How to install WSL 2 on Windows 10

Windows Subsystem for Linux (WSL) provides an easy way to run a GNU / Linux environment on Windows, without using a third-party hypervisor like VirtualBox or VMware. WSL 1 comes with a host of features, allowing users to run Linux commands, utilities, and other tools in a command line interface.

The latest version of WSL (WSL 2) can even run graphical Linux applications on Windows and uses a fully functional Linux kernel with additional features for faster system calls and better file I / O performance.

This guide will show you how to install WSL 2 on a computer running Windows 10.

Step 1: Install WSL on Windows 10

If WSL is already installed, continue to the next step. For those who don’t, enable the WSL feature and set up a distribution on your system first. To do this, go to the Start menu and search for “Activate or deactivate Windows features. ”Then select the most relevant result from the list.

A new window will open. Scroll down and check the boxes next to “Windows Subsystem for Linux” and “Virtual machine platform.” Click on Okay Carry on.

activate the wsl service on windows

Windows will now search for and download the necessary files. When the download is complete, click Restart now to restart your machine.

Step 2: Download the WSL 2 Kernel Update

To install WSL 2, you must first download and install the latest WSL 2 kernel update.


To download: WSL 2 kernel update

Follow the on-screen instructions to install the downloaded program on your system.

Once done, launch the command prompt (run as preferred administrator) and enter the following command to set the default version of WSL to 2:

wsl --set-default-version 2

Step 3: Install a Linux distribution for WSL

Next, download a Linux distribution for WSL, either from the Microsoft Store or from the command prompt. Downloading a distribution from the Microsoft Store is easy. Just launch it, find the distro name and click To have to install it on your system.

To install a distribution via the command line, run:

wsl --install -d distroname

…or distribution name is the name of the Linux environment you want to install. You can check the available options using the command:

wsl --list --online

For the purposes of this guide, let’s install Ubuntu:

wsl --install -d Ubuntu

WSL will now download the files associated with the distribution and set up an environment for you. You may need to wait a few minutes for this process to complete.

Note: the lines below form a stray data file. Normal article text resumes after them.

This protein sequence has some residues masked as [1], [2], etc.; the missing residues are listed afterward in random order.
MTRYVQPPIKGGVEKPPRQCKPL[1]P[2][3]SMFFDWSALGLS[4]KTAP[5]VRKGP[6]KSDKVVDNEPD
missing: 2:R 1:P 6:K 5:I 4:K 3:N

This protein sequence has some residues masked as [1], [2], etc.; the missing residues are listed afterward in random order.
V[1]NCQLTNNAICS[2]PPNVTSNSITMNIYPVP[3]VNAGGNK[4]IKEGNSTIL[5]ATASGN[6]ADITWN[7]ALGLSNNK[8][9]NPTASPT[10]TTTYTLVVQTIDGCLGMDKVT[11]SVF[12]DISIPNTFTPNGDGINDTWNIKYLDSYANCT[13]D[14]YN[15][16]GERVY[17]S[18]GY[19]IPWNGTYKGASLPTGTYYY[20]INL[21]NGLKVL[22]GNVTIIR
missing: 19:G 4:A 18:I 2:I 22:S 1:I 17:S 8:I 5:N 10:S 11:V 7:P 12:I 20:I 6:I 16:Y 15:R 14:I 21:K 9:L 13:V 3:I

Related: How to Run Graphical Linux Applications with WSL 2 on Windows

Step 4: Change WSL Version for Existing Distributions

Since we already set the default version of WSL to 2 in step two, any new distribution you install should automatically run on WSL 2. But if not, you can also manually change the version.

To do this, you first need to check the version of WSL your distributions are currently running on. You can do this by typing:

wsl -l -v

wsl version 1 ubuntu

The output will show a list of installed distributions with the corresponding WSL versions. To change the version to WSL 2, type the following command:

wsl --set-version distroname 2

For example, to switch Ubuntu to the latest WSL version:

wsl --set-version Ubuntu 2

The conversion process will start and you will have to wait a while depending on your system specifications. Once done, check the WSL version again to verify the change:

wsl -l -v

wsl version 2 ubuntu

That’s it. You have now successfully installed WSL 2 on your Windows 10 machine.

Running Linux Distributions on Windows

While the Windows Subsystem for Linux may not be the most convenient way to run a Linux environment on Windows, it is by far the most suitable choice if your work revolves around the Linux command line.

If you want a distro with a full-fledged desktop running Windows, consider installing a hypervisor like VirtualBox or VMware. Unlike WSL, you will have a lot more choices for which distros to install and which desktops to customize.

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Steven L. Nielsen